A Cambodian Expedition Journal – Phnom Penh, 2014

October 2015 | Patient stories, Stories from the field

By Jadeanne Shaver

SEE Volunteer

Expedition Site: Phnom Penh, Cambodia

November 28 – December 6, 2014

“It opened my eyes, you could say…” Meet Jaedeanne Shaver, an Alcon employee from Fort Woth, Texas, who traveled to Phnom Penh, Cambodia to participate on a SEE expedition. Remember SEE Doc Kevin Winkle, M.D. from Anchorage, Alaska who gave a SEE Webinar last April? Well, he was back at the Children’s Surgical Centre again, restoring the sight of children from all over Cambodia.

For photos, half marathons, laughs, and maybe a few tears, read Jaedeanne’s experience as she aids in life-changing surgeries in Cambodia.

“It opened my eyes, you could say…” Meet Jaedeanne Shaver, an Alcon employee from Fort Woth, Texas, who traveled to Phnom Penh, Cambodia to participate on a SEE expedition. Remember SEE Doc Kevin Winkle, M.D. from Anchorage, Alaska who gave a SEE Webinar last April? Well, he was back at the Children’s Surgical Centre again, restoring the sight of children from all over Cambodia.

For photos, half marathons, laughs, and maybe a few tears, read Jaedeanne’s experience as she aids in life-changing surgeries in Cambodia.

Friday, November 28

American Airlines Flight – Dallas-Fort Worth to San Francisco

I have a few quirks when it comes to traveling….  One of which is I absolutely can NOT pack until the very last minute.  I’ve tried being proactive and packing days, even a full week in advance of a trip and I inevitably forget critical items.  For whatever reason, if I wait until the last minute, I pack like a pro.  So, on Friday morning with my post-Thanksgiving tryptophan hangover, I began to pack my bags for two weeks in Cambodia and Thailand.  And true to form, I packed like a champ.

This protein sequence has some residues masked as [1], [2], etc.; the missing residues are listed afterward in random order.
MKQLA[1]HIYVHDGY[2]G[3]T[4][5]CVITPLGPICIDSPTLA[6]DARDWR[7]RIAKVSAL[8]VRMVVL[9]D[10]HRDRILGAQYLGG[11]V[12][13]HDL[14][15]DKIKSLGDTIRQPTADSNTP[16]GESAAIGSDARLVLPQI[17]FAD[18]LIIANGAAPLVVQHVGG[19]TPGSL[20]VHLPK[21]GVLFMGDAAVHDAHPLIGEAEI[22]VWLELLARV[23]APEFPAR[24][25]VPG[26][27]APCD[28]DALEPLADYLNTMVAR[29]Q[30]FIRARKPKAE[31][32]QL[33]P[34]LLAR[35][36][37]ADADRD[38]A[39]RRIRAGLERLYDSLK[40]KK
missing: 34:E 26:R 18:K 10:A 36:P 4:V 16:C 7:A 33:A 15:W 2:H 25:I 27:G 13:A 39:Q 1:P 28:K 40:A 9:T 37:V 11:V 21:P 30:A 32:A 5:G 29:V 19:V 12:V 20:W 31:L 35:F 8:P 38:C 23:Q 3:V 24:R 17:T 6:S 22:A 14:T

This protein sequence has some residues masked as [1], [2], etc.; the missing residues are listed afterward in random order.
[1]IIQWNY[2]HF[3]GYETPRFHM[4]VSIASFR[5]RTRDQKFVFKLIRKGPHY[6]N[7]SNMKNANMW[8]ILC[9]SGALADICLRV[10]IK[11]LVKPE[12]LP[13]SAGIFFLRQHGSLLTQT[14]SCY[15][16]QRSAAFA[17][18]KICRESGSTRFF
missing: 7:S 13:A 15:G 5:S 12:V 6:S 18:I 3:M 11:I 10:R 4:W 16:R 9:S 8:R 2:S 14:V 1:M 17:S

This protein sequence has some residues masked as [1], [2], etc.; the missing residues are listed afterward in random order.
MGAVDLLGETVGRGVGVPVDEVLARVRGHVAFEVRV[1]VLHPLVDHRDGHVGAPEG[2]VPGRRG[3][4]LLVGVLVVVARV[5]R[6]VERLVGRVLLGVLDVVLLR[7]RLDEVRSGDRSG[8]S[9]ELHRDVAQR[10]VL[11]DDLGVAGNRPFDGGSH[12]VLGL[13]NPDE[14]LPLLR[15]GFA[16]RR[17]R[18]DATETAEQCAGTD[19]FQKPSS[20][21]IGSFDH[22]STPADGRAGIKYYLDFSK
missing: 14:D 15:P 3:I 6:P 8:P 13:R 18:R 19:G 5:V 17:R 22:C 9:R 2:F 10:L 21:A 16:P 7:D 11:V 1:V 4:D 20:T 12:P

My daughter and my boyfriend took me to the airport, where they looked on with skepticism as I checked into my flight.  “Yes, I’m flying to Phnom Penh.  Yes, I will be on three different airlines.  Are you absolutely certain my bags are checked all the way through?  Oh, there was a gate change?  And a terminal change?”  No problem.  I’m an expert traveler, and a professional packer, so this will all work out swimmingly, I kept telling myself.  Because in all honesty, I was about to embark on a journey to the other side of the world by myself and I was crossing my fingers that this would all go well and was maybe just a tad bit nervous…..  It starts to sink in that two weeks is a long time to be gone, just in time for the tearful goodbyes.

Flight was delayed, and then delayed again.  No problem for an expert traveler such as myself.  I got a little nap on the otherwise uneventful flight to San Francisco.  We landed and I leisurely strolled off of the plane and encountered a gate agent with a very assertive look on her face.  “Ms. Shaver?  Please proceed as quickly as possible to the international terminal.”  It turns out that due to the delay in the flight, I was now dangerously close to missing my connection to Taipei, Taiwan.

Down the concourse, onto the tram, into the international terminal, to security, back to the EVA Airlines desk, back to security, down the international concourse, and straight on to the plane.  Like a pro.  (Phew!)